I'm not really a pattern hoarder. I'm more likely to be tempted by the potential held in a new piece of fabric than a new pattern. Also, I don't have access to the $0.99 sales here and that is a natural deterrent. But, sometimes I see a new and different pattern that I really want and I make the purchase without a definite plan for it on the horizon. So it was with the Nina Cardigan from Style Arc.
Given the currency conversion and the shipping costs, it generally isn't prudent for me to be making impulse purchases from small independent Australian businesses. This pattern was expensive. But, I do like to support the small independent businesses and I also wanted to try out their patterns since they get good reviews. Was it worth it? I think so.
I used a lightweight burnout jersey in a grey-blue color that I really like. The pattern suggests leaving the front edge/neckline and hem raw or "babylocking" them. My fabric curled like crazy along any raw edge, so …
A plain black skirt. So basic, yet I didn't have one. I needed to change that. After making these pants (which are refinished and wonderful to wear, BTW) I had just enough fabric left to eek out a simple skirt. Given the fabric constraints, I didn't have a lot of options for styles or details, but I wanted to create a little interest somehow.
I started with McCall's 3830, a pattern that I've used many times before and have tweaked to fit me. For this version, I sliced and manipulated the pattern to add a yoke at the top and a seam down the skirt's center front. The back darts are incorporated into the yoke piece.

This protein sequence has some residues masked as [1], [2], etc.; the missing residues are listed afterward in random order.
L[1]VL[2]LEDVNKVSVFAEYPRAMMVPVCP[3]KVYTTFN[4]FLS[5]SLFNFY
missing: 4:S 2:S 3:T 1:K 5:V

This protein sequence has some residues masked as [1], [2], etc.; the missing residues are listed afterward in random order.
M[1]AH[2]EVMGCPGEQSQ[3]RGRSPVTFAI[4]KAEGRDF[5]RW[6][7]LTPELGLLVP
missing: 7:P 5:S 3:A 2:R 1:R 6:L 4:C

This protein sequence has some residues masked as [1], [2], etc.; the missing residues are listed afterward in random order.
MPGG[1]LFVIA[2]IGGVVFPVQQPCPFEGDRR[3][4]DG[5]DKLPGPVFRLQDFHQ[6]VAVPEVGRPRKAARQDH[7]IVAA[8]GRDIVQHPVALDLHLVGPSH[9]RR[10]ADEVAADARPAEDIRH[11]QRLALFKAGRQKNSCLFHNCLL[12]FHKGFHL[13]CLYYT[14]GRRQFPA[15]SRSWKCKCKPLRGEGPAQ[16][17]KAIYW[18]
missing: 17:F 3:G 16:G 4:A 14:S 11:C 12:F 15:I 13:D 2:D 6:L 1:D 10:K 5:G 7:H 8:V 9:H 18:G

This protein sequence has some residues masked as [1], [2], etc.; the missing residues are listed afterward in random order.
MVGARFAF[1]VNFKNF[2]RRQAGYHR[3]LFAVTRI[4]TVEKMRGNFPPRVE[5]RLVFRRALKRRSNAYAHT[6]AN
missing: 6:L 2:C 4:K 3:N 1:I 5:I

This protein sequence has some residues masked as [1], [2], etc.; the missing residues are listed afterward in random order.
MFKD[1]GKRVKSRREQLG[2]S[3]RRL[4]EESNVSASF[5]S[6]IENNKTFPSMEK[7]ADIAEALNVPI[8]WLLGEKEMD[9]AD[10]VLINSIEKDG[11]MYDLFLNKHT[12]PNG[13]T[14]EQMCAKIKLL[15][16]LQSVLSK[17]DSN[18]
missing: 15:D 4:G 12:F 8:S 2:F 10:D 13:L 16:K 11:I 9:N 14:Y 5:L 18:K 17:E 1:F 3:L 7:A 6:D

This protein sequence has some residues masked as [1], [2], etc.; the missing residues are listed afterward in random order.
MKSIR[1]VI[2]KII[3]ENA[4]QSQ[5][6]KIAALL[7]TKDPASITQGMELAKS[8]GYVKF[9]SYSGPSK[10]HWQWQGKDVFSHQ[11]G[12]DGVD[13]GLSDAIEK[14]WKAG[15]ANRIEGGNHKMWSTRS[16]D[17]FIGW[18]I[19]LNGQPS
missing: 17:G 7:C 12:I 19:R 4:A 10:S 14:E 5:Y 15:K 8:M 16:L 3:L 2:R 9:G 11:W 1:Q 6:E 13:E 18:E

The additional seams are accented with topstitching on each side. I used the triple straight stitch so that it would be more noticeable on the black fabric.
The addition of the seams and stitching is nice, but the really interesting part of the skirt is the lining (also leftover from these pants).
The facing pieces are sewn on top of the lining pieces and …
My youngest child (my baby!) celebrated her fifth birthday in January. I must confess that this sent me into a minor tailspin. I don't want to go back to life with babies, but I'm not sure I'm entirely ready to be done with the "little kid" stage, either. Anyway, my emotional state aside, I wanted to make her some new clothes for her birthday.
The big day was a Monday, but we celebrated on Sunday. I made my decision to sew new clothes on Friday afternoon. Since she would be home all day Saturday I only had Friday evening to make it happen. I chose simple things and didn't have any trouble getting the three-piece "suit" all done.
Pardon the wrinkles - this has been worn and washed a few times already.
I always like the birthday number shirts that Joy makes for her kids and decided to copy her. The "5" is fused on and then edgestitched in place. I stitched over the same line three times to make it a little bolder.
My son has been in need of some more long-sleeved shirts for a few weeks. His patience was rewarded a couple of weeks ago with two new shirts, both from Ottobre patterns.
The first was this collared polo shirt, #20 from the 4/2012 issue.
The striped fabric is a nice pique knit. It has a good weight but a good amount of stretch, too. I'm happy with how the stripes match across the body and sleeves.
The instructions for the placket were beyond puzzling to me. I should have just ignored the pattern pieces and instructions and used the same method I do for sleeve plackets. In the end, it looks okay from the outside, but the inside leaves much to be desired. The collar and stand is cut in one piece - not my usual preference, but I thought I'd give it a chance here and I'm happy with it. I stitched along the fold line and pressed along it well to help keep it in place.
The second is a long-sleeved T-shirt with some sleeve details, Ottobre 1/2010 #24. The fabric is leftover from …